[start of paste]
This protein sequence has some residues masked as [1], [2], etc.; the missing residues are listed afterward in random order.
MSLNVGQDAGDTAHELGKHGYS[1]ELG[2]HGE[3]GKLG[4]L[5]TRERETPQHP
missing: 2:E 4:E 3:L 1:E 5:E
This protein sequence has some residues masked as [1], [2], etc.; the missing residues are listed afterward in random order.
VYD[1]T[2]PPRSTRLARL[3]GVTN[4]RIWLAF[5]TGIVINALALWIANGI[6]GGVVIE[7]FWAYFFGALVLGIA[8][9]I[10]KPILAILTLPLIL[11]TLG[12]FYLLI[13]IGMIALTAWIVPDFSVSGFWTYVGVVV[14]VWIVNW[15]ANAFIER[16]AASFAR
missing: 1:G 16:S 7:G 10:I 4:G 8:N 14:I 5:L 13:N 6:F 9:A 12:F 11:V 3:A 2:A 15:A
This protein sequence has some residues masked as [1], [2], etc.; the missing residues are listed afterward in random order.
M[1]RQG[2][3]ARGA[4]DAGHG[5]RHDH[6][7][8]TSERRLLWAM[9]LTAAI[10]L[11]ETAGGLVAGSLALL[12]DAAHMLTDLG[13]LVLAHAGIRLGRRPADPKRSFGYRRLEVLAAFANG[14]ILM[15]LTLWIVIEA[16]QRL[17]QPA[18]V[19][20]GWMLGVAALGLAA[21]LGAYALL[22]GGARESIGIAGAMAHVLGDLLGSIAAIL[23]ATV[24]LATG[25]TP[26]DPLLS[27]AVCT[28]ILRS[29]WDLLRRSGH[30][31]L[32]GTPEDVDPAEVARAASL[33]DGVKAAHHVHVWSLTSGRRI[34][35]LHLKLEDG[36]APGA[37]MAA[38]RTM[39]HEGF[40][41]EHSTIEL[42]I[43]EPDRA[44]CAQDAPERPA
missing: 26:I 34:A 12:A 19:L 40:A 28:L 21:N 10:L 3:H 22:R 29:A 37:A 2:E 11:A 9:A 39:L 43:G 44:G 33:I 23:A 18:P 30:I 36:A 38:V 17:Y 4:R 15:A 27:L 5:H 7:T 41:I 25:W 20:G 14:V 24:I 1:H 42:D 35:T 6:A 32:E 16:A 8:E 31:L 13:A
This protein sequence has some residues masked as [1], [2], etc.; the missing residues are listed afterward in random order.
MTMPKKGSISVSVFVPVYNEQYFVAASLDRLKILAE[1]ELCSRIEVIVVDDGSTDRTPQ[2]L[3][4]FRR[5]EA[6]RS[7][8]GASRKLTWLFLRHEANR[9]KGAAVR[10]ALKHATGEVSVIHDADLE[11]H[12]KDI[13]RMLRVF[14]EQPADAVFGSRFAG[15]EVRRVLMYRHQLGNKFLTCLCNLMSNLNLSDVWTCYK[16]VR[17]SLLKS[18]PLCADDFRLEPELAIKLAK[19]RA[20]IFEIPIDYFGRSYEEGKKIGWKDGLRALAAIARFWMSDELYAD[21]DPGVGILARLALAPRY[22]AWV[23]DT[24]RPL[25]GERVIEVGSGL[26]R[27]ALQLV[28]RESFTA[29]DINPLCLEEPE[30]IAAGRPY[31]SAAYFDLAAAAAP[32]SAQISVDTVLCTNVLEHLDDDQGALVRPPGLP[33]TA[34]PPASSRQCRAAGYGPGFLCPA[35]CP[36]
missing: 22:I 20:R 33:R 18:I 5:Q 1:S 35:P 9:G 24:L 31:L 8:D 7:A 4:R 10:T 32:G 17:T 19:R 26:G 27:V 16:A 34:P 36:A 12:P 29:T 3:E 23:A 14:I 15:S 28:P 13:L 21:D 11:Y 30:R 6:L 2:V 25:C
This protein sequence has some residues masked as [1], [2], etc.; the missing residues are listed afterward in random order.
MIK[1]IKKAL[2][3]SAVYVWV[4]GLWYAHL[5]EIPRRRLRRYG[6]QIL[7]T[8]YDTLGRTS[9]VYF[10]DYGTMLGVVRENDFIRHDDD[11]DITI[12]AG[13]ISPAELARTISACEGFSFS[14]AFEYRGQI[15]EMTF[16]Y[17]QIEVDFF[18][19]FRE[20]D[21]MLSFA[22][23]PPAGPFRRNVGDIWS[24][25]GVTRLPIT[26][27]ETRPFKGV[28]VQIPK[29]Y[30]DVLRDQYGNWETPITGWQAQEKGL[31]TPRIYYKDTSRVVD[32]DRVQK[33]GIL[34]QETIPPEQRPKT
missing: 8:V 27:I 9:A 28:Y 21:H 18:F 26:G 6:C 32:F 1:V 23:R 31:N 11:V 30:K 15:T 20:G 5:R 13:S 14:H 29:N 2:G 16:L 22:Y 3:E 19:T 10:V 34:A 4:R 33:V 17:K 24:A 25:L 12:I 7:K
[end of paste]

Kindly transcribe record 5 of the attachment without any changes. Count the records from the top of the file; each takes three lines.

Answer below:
This protein sequence has some residues masked as [1], [2], etc.; the missing residues are listed afterward in random order.
MIK[1]IKKAL[2][3]SAVYVWV[4]GLWYAHL[5]EIPRRRLRRYG[6]QIL[7]T[8]YDTLGRTS[9]VYF[10]DYGTMLGVVRENDFIRHDDD[11]DITI[12]AG[13]ISPAELARTISACEGFSFS[14]AFEYRGQI[15]EMTF[16]Y[17]QIEVDFF[18][19]FRE[20]D[21]MLSFA[22][23]PPAGPFRRNVGDIWS[24][25]GVTRLPIT[26][27]ETRPFKGV[28]VQIPK[29]Y[30]DVLRDQYGNWETPITGWQAQEKGL[31]TPRIYYKDTSRVVD[32]DRVQK[33]GIL[34]QETIPPEQRPKT
missing: 8:V 27:I 9:A 28:Y 21:H 18:F 26:G 6:C 32:F 1:V 23:R 31:N 11:V 30:K 15:T 20:G 5:R 13:S 14:H 29:N 2:G 16:L 22:Y 3:E 19:T 10:V 34:A 4:R 33:V 17:K 24:A 25:L 12:I 7:K